Satan. Human rebellion disrupted God’s plan for an orderly universe.
• More immediate causes of problems: disharmony with nature, society, and the
powers that be; breaking a taboo; lack of integration; displeasure of the
ancestors; the work of an evil spirit, witch, or sorcerer
• Evil spirits work in groups; and operate according to different age groups
• A witch or sorcerer in an inverted or reverse human being; anti-social and anti-
• Often, black magic or personality is used to harm others
• Even in the worst sorcerer, there is potential for good magic; witches are utterly
evil. They use the power of their personality and operate outside their body.
• A variety of roles for protection
– Witchdoctor, medicine man, priest
• A variety of powers and spells to protect and injure
• The medicine man (often knows the secrets of healing) – a carefully guarded secret.
• The desire for power, safety, protection, and life is the driving force in African
• There are so many ways in which one can get hurt or injured or lose one’s soul or
have it stolen, etc.
• No real concern for personal salvation
• Self-realization (complete maturity=healing) comes through participation in the
socio-cosmic web of relationships first laid down by God and the primal beings.
• Integration is important, not isolation
– [the three blessings allow for full integration]
• The African image of the happy life is one in which God is among the
people, His presence supplying them with food, shelter, peace,
immortality, and a moral code.
• WS 525a
• Self-realization: participation in the socio-cosmic web of relationships
• WS 114; 123; 125; 179; 187; 280; 344; 515***; 626b; 655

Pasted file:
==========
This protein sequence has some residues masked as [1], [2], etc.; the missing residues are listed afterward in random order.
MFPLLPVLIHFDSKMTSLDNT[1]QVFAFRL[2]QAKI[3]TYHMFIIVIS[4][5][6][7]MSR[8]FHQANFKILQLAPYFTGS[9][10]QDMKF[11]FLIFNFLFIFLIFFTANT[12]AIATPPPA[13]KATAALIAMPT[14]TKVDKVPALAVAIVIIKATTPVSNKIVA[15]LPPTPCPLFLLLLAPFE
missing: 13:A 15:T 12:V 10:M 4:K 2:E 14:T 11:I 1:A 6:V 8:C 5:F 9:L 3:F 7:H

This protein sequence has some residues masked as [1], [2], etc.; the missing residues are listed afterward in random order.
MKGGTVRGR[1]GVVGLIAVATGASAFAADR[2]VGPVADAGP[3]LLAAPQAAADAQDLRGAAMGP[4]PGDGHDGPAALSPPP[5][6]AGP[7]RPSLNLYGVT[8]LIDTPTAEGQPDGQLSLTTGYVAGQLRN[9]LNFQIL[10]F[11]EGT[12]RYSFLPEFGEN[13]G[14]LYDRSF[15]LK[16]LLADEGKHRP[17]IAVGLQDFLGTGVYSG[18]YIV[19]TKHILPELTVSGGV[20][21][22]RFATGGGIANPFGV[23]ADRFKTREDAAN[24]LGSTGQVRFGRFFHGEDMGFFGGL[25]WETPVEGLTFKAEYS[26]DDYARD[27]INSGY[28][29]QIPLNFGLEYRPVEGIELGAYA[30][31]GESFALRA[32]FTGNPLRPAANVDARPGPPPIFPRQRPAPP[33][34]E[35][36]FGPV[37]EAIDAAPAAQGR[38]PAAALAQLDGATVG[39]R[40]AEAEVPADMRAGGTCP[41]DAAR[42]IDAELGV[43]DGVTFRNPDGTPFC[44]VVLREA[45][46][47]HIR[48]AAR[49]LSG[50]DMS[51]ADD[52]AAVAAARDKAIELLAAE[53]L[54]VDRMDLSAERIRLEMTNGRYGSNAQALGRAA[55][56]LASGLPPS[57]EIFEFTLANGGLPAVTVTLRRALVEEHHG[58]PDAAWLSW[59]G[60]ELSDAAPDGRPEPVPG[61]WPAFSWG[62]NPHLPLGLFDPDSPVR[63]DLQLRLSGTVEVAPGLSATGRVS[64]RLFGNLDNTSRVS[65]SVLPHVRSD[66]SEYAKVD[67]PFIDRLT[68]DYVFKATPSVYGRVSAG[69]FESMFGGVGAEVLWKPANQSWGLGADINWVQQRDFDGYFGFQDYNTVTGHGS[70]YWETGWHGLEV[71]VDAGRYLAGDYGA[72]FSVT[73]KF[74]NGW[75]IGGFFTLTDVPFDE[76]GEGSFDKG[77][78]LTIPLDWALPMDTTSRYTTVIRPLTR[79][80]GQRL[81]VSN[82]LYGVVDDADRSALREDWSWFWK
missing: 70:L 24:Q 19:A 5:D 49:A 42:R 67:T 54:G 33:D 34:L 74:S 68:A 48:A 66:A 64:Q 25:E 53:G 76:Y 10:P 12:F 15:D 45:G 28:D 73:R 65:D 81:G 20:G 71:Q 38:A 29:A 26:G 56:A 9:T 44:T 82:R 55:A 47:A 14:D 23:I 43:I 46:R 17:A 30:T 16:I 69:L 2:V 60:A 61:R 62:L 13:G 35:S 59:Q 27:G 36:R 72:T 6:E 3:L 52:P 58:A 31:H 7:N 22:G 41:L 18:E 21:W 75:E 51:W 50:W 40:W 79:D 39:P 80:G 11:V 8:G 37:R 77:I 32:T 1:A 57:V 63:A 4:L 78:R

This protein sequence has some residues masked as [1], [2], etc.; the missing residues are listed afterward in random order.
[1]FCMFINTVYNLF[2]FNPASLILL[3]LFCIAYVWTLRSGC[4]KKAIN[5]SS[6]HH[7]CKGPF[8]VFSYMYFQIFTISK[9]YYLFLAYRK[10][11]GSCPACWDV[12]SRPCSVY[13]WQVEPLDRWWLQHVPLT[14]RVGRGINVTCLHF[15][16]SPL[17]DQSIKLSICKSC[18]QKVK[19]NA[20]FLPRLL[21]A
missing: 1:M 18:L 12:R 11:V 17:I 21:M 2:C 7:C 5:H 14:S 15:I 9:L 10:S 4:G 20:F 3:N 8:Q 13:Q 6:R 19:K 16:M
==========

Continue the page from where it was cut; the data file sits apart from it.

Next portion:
• Obey the ancestors
• Honor parents and relatives
• Be loyal and responsible (to the others to whom you are connected)
• Fundamental African values: fertility and enhanced life
• One must avoid breaking taboos or norms (this is a sin)
• Taboos relate to fetishes and charms, witches and sacred kings, priests,
women in childbirth, ghosts, corpses, etc.
• Life rituals: birth, naming ceremony, coming of age, marriage, fatherhood,
advancement to a higher social class; occupational specialization; death.
• The rituals which accompany the major stages of maturation illustrate the ever-
widening circles of the self and its increasing definition.
One’s destiny is to be an “ancestor”
• To be an “ancestor” one must live a good life and have a “good” death so
that they are remembered by their descendants.
• Reincarnation is a frequent belief (one wants to reincarnate or be one of the
“lively dead”), although the dead are feared and their return is often seen as
a threat to the living (han?)
– [the phenomenon of ‘Clophus’]
• Once out of memory, the process of dying is complete, the personal name
is lost, as is the personality, and one becomes an “it.” The worst fate is to
be in isolation, like a wandering ghost, completely cut off from the
• There is little speculation about last things (nature of the after life,
immortality, or final judgment).
• Speculation about human existence is focused on the here-and-now.